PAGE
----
ZOISITE

( Fr- zoisite; Ger- Zoisit; Nor- zoisitt; Rus- )

ZOISITE, Ca2Al3(Si2O7)(SiO4)(O,OH)2.

A. Zoisite-ruby rock carving (height - 19 cm) made from Tanzania material.  Betty Llewellyn collection.  (© photo by Jeffrey A. Scovil)

DESCRIPTION: Two compact, massive, zoisite-rich rocks have found use as gemrocks:  chromiferous zoisite and manganiferous zoisite.  Neither of these two rocks, however, is the most used zoisite-rich rock for fashioing decorative items.  That role falls to the zoisite-rich rocks in which red corundum is surrounded by green zoisite plus or minus a dark amphibole, usually referred to as hornblende, but in some records  is reported as tschermakite (e.g., www-2.cs.cmu.edu). The zoisite of these rocks is typically granular and tends to appear sugary in most rough.  The red corundum is typically a medium to low-grade ruby, which in some rocks exhibits fair to good hexagonal crystal outlines. The black amphibole commonly is manifest as speckles but in some rocks defines streaks that give the rock an overall gneissic appearance.  The following  properties are for the zoisite of these rocks: 
    Colors - apple-green (zoisite, likely chromiferous but usually not so-designated )   or   rose-pink to purplish (thulite).
    H. 6 -6½
    S.G. 3.15 -3.37
    Light transmission - translucent to opaque
    Luster -
pearly to subvitreous.
    Breakage - uneven to subconchoidal
    Miscellany - The red corundum grains in some of the ruby...zoisite rocks have corona like shell consisting of an off-white to yellowish
material that, according to Chris Wright of Wright's Rock Shop, Hot Springs, Arkansas (personal communication, July, 2005) are "variations in the zoisite".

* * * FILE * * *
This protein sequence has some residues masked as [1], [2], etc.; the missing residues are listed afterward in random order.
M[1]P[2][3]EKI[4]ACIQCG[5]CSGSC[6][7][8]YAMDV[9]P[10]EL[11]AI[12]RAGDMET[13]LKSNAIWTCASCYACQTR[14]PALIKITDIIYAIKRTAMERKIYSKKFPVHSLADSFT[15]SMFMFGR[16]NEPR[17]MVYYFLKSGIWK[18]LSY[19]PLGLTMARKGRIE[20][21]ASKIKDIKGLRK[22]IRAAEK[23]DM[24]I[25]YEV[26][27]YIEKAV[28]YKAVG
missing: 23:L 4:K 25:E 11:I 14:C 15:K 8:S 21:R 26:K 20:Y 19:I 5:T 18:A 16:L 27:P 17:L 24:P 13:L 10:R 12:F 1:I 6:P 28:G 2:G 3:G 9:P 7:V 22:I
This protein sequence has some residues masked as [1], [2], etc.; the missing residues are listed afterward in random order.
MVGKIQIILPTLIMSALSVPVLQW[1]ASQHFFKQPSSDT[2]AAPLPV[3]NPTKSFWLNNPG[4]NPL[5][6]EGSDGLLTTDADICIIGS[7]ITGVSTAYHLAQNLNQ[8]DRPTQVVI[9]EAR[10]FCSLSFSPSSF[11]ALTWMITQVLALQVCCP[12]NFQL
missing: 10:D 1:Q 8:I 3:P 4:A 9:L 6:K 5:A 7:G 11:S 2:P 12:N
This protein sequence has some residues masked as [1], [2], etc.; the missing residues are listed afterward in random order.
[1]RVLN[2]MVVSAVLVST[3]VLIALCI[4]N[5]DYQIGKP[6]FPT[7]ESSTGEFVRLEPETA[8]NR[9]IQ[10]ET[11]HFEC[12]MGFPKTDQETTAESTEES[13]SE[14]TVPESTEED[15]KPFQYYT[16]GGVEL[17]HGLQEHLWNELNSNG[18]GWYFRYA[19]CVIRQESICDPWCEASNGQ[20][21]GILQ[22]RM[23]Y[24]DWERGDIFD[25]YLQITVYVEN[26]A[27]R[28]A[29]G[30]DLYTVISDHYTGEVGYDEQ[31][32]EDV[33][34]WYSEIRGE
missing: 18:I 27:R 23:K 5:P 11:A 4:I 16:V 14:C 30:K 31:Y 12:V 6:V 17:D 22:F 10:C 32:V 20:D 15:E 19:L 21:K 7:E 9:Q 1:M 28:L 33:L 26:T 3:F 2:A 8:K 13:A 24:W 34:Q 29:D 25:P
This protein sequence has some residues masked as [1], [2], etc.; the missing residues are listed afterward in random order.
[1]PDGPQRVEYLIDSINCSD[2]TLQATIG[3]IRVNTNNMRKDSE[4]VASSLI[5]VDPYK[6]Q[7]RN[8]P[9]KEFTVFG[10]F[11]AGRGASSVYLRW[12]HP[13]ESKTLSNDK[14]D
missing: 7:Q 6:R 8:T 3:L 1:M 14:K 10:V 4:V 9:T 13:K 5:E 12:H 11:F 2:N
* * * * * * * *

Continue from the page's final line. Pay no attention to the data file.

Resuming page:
OTHER NAMES:

USES: Anyolite has been carved, usually to exhibit both its red corundum and green zoisite constituents and their interrelationships to advantage -- see above Figuresome jewelry, usually relatively large pieces that display interrelations between major components;  also spheres, eggs, hearts, pyramids etc.;  and massage points and wands and "palm stones."  Thulite has been used chiefly for fashioning cabochons and diverse ornaments.  Both the green and pink more or less pure zoisites and saussurite (see REMARKS) have found use as jade substitutes. 

OCCURRENCES:  Metamorphic rocks:  Zoisite-rich rocks as a group have had so many diferent origins suggested for them that it seems hardly worth repeating most of them here.  Thulite, for example, typically as fracture fillings and as veins that transect several diverse, commonly metamorphic rocks, but several other occurrences have also been recorded.  Most, if not all, high quality anyolite seems to occur as altered (metasomatized?) masses. 

NOTEWORTHY LOCALITIES:  Thulite -- Little Chief Mine, Alaska and Telemark, Norway.   Anyolite -- near Longido, northeastern Tanzania (formerly Tanganyika).